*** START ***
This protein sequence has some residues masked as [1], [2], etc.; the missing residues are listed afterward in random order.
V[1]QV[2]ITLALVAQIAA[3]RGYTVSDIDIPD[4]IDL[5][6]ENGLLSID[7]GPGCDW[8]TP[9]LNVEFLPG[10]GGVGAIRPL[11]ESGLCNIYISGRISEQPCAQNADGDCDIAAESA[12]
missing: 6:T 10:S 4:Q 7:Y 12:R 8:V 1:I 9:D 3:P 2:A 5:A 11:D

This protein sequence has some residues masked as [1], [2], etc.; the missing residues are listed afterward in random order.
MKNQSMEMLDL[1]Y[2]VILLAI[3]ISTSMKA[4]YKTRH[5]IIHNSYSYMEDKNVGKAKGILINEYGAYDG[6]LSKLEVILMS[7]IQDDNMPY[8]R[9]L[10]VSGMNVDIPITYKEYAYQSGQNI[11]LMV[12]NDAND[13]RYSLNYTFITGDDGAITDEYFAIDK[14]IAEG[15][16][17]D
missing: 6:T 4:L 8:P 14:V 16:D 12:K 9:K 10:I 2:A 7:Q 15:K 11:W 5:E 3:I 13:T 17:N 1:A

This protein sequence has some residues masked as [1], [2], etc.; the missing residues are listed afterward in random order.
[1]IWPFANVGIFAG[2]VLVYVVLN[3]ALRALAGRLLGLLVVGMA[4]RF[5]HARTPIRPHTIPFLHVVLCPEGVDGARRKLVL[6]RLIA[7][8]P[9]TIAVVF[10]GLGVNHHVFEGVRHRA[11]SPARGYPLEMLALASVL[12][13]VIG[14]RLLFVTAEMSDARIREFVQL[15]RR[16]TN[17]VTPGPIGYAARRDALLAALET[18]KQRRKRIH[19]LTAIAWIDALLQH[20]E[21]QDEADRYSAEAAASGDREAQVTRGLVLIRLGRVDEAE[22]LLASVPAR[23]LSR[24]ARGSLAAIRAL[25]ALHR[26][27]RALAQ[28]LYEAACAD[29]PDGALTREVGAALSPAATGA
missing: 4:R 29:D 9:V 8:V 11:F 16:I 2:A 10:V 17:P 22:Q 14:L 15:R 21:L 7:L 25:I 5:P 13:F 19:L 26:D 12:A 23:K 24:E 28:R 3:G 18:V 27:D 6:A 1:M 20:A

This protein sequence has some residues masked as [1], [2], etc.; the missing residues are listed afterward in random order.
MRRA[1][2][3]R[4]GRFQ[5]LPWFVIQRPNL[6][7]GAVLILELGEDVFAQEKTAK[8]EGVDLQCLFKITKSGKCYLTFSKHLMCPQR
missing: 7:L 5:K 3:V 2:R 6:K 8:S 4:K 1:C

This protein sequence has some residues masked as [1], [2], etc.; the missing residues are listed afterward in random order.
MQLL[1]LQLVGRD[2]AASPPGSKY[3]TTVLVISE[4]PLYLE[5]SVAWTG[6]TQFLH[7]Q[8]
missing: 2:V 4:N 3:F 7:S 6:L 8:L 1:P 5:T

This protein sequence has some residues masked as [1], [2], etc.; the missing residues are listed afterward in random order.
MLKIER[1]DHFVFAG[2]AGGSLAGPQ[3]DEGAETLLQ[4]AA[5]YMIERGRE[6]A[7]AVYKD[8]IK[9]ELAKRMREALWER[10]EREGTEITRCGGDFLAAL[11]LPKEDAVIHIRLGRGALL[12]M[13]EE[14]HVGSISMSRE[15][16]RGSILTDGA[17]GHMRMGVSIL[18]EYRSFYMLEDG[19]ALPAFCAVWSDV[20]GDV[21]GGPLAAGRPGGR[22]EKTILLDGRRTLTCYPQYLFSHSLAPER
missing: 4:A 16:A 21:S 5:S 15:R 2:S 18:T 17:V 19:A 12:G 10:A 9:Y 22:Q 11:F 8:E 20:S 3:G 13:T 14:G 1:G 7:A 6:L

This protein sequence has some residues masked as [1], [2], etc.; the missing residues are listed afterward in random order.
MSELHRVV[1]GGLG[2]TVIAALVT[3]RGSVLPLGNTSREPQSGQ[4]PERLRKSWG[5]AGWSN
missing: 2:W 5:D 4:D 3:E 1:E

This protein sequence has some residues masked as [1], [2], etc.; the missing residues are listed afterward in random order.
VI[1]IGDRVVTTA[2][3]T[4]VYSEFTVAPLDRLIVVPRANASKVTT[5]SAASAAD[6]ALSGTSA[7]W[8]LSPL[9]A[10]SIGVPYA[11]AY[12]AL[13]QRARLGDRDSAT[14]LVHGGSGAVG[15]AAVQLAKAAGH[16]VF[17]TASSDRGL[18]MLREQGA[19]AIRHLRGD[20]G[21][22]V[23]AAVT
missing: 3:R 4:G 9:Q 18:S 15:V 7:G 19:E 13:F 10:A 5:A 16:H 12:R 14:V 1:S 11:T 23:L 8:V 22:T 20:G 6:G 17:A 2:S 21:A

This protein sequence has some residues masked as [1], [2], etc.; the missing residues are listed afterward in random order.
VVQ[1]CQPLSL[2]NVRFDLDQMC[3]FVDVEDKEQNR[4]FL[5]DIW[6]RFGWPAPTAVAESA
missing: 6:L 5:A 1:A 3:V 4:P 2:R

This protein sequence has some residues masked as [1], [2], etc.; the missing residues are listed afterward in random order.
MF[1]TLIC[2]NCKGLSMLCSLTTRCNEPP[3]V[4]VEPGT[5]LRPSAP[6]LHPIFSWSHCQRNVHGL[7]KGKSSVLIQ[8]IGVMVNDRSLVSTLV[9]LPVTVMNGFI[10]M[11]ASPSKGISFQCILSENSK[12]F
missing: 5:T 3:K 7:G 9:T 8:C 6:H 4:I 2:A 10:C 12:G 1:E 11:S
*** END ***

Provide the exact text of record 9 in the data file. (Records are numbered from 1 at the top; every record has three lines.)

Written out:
This protein sequence has some residues masked as [1], [2], etc.; the missing residues are listed afterward in random order.
VVQ[1]CQPLSL[2]NVRFDLDQMC[3]FVDVEDKEQNR[4]FL[5]DIW[6]RFGWPAPTAVAESA
missing: 6:L 5:A 1:A 3:V 4:P 2:R